Brian Dozier hit a two-run homer in the 11th inning to give the Twins a 6-4 victory over Miami at Target Field on Tuesday night. Combined with Wednesday’s 7-5 victory over the Marlins, the Twins have now surpassed the magic .300 winning percentage with an 18-40 record (.310).
It was understandable the Twins celebrated Tuesday’s winning home run by greeting Dozier wildly at home plate, sending a bat boy to dump water over Dozier’s head during a postgame interview, and holding a smoke-filled dance party in the clubhouse.
It was understandable because this team and this organization appear to have lost all shame in the misery of a season that has captured huge momentum to stand as the most-disgusting in the 56 the Twins have played in Minnesota — now split equally between 28 indoors and 28 outdoors.
I spent the month of March in Fort Myers, Fla., and was impressed with what was witnessed from the Twins. Near the end of the exhibitions, I wrote a column with the theme, “What’s not to like?’’
I am embarrassed to have offered such a pathetic opinion. And it makes me wonder:
Why are the players, the on-field staff, the baseball department and the business operation not completely and apologetically embarrassed by the pathetic product they are offering to customers who are stuck with previously purchased tickets?
General Manager Terry Ryan keeps saying it’s all on him, but if that’s true, he already should have tendered a resignation. And if it’s rhetoric, he already should have fired a few people, in his front office, in his scouting department, on his coaching staff or his conditioning staff.
You oversee this and repeat words that ring hollow to an outraged sporting public, and anger is not a strong enough description of the fans’ reaction. It is hostility.
The hard-core baseball followers are hostile toward everything witnessed past the first one-third of this schedule, and they should be.
The Twins will be honoring David Ortiz when he makes an alleged final visit to Minnesota with the Red Sox on Friday. That opens an old wound the size of Judd Zulgad’s head (to quote Brad Childress from days past).
Last Sunday, the Twins gave away jerseys with the name “Rosario’’ on the back. That reopened a new wound that reminded us of the Twins’ growing ability to take significant talent and turn it into big-league futility.
There is nothing more damaging to the Twins’ future than the ongoing difficulty in getting extra-talented players from the Caribbean to become fully invested in reaching stardom.
Kennys Vargas had a good stretch as the designated hitter to end the 2014 season. The Twins requested that he lose weight while back home in Puerto Rico. He showed up at TwinsFest weighing 293, more than 10 pounds heavier than at the end of the ’14 season.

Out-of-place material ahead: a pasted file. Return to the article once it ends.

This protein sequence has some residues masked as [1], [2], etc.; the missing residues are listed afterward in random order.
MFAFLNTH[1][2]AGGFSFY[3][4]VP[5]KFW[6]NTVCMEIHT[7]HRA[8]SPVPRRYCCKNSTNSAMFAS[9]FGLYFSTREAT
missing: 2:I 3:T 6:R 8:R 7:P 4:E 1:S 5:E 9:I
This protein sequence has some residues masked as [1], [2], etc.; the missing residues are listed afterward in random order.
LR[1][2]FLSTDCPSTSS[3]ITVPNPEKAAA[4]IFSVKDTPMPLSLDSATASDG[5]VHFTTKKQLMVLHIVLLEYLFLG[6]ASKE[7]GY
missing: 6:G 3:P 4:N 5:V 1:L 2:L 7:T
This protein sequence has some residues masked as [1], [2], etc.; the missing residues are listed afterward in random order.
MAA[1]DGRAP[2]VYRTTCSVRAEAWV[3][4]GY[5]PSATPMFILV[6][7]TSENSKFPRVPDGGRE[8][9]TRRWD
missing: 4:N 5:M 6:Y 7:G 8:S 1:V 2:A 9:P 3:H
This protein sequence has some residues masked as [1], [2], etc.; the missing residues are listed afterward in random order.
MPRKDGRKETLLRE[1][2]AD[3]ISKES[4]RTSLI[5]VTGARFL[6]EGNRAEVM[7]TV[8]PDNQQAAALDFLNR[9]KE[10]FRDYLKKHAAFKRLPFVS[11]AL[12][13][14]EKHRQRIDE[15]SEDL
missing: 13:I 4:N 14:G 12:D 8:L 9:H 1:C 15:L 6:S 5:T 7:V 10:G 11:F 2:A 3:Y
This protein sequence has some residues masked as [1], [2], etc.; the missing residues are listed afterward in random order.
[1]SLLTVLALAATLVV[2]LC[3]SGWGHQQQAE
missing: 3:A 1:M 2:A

Miguel Sano was dangerous enough as a hitter in his rookie half-season with the Twins to become the team MVP. He also gained 10 pounds while serving as the designated hitter.
So, the Twins decided to find a place in the field — right field, as it turned out — and asked him to lose weight when back in the Dominican Republic. He went from 271 at the end of ’15 to 278 at the start of spring training.
Rosario had one weakness as a hitter: swinging at everything, including pitches that couldn’t be reached with a canoe paddle. The Twins worked with Rosario on this, and instead his swings got wilder, leading to a return to Rochester before his jerseys were distributed at Target Field.
The conditioning staff. The coaching staff. The people assigned to reach out to players in the Dominican, Puerto Rico and Venezuela in the winter.
Fail, fail and fail.
You can’t turn a young player with athletic ability who can hit like Jorge Polanco into a competent infielder? That’s another failure to this point.
Major League Baseball’s draft starts Thursday, and you’re still trusting a scouting hierarchy that had three picks from Nos. 30 to 55 in the 2011 draft and turned them into Levi Michael, Travis Harrison and Hudson Boyd?
You’re still trusting the folks who took Kohl Stewart — still, just a pitching suspect — with the No. 4 overall pick in the 2013 draft?
The Twins will deserve what they get in this week’s draft.
As for ownership, the hostile hard-cores love to complain about the Pohlads, but they deserved a great deal more than they have gotten for the $170 million that Ryan committed to veteran starters Erv Santana, Ricky Nolasco and Phil Hughes.
Meantime, the Twins haven’t developed a top-flight starting pitcher out of the draft in this century, and there is an absolute dearth of potential difference-making position players competing at Class AA and Class A at the moment.
And then there’s this:
I’m told that it’s now 10 bucks for a “craft’’ beer at Target Field. And I noticed while walking past a concession stand that a Murray’s steak sandwich has been goosed up to $16.
I looked it up: You can get a real steak sandwich at lunchtime at Murray’s for $16.
Speaking of having no shame … concession prices for this lousy baseball team qualify.
Here’s the bottom line:
I’m embarrassed, and can’t do anything about it. I would like the Twins to be embarrassed, and to do something about it.
Immediately, if not sooner.
Patrick Reusse can be heard 3-6 p.m. weekdays on AM-1500. firstname.lastname@example.org